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ItemThe Nation over Gender and Class: Media Framing of Comfort Women in South Korea and JapanSong, J ; Ohashi, J (The British Association for Korean Studies, 2020-10-01)In December 2015, South Korea and Japan reached an agreement on resolving the “comfort women” issue that sparked media interests. This article analyses how the South Korean and Japanese media covered comfort women in 2013–2018. The study collects over 20,000 newspaper articles and analyses distinctive media framings in liberal, conservative and leftist newspapers in South Korea and Japan. During this period, the South Korean media have gone beyond the extant nationalist and feminist narratives and incorporated a class dimension. The authors find that there have been dynamic interplays among nation, gender and class that make the debates more complex and transnational, yet the dominant narratives are still from liberal or leftist nationalists in Korea and conservative statists in Japan.
ItemNo Preview AvailableCivil (and Uncivil) Society in Exile: North Korean ‘Balloon Warriors’ in South KoreaSong, J (Asia Institute, University of Melbourne, 2020-03-16)
ItemThe "Savage-Victim-Saviour" Story Grammar of the North Korean Human Rights IndustrySong, J (Taylor & Francis (Routledge), 2021)The article examines how the “human rights industry” has used the narratives of North Korean human rights activists and how actors are connected through their networks from a discourse-network perspective. It focusses on the coverage of the three most-cited North Korean refugee activists in the English-language Western media in recent years – Shin Dong Hyuk, Park Yeon Mi and Lee Hyeon Seo – and analyses their memoirs, public speeches and newspaper articles. The study finds that Western publishers have followed Makau Mutua’s “savage–victim–saviour” story grammar in their portrayal of the North Korean activists’ public discourses and that politically conservative, economically libertarian, ideologically anti-communist and religiously Christian groups have influenced these activists. While the political and material environments provided similar structural conditions for all three activists discussed in this study, there were variations among them in terms of access to resources and their exercise of individual agency. The author argues that by employing the voices and performances of North Korean activists, the human rights industry has played a significant role in strengthening and legitimising the hawkish policy of political conservatives in Seoul and Washington against Pyongyang.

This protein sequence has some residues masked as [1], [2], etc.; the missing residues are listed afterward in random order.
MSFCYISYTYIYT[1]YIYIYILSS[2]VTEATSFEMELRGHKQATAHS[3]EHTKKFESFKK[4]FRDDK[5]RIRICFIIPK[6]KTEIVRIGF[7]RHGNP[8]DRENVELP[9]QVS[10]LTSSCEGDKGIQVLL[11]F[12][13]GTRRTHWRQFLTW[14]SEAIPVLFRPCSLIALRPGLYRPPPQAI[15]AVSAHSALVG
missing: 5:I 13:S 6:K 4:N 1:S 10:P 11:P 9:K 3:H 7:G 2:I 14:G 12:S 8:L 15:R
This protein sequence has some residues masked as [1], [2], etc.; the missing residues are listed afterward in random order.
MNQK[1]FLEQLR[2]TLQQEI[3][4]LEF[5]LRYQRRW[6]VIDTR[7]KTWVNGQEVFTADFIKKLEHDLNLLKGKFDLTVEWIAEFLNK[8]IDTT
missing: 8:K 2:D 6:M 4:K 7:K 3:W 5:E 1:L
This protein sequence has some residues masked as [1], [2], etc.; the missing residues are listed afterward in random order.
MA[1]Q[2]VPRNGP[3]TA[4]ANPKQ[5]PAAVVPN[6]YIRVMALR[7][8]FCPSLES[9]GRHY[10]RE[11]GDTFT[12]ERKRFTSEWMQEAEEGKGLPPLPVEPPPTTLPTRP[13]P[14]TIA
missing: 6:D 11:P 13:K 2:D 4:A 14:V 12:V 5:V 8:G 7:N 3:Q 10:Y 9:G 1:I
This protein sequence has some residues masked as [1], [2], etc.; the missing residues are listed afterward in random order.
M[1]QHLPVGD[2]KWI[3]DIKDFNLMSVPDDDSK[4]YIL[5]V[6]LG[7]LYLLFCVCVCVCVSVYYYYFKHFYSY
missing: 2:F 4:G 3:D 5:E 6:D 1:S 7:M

ItemThe hidden variable: environmental migration from North KoreaSong, J ; Habib, B (Taylor & Francis (Routledge), 2020-06-19)North Korea’s vulnerability to environmental shocks is an under-appreciated variable in the country’s human insecurity profile. Based on the United Nations Development Programme’s seven pillars of human security and using primary and secondary sources on weather, food and health conditions, the article argues that the intersection of environmental shocks with multiple human insecurities create an exacerbating chain effect on people’s lives in North Korea and prompt adaptive responses from both individuals and the government. We find the regional variations in adaptive capacity as the data shows more people from Hamgyong and Yanggang provinces used outbound migration as an option to survive than other areas, mediated by geography and gender. While Kim Jong Il largely failed to respond to human security threats, Kim Jong Un has adopted a few limited measures to mitigate further damages.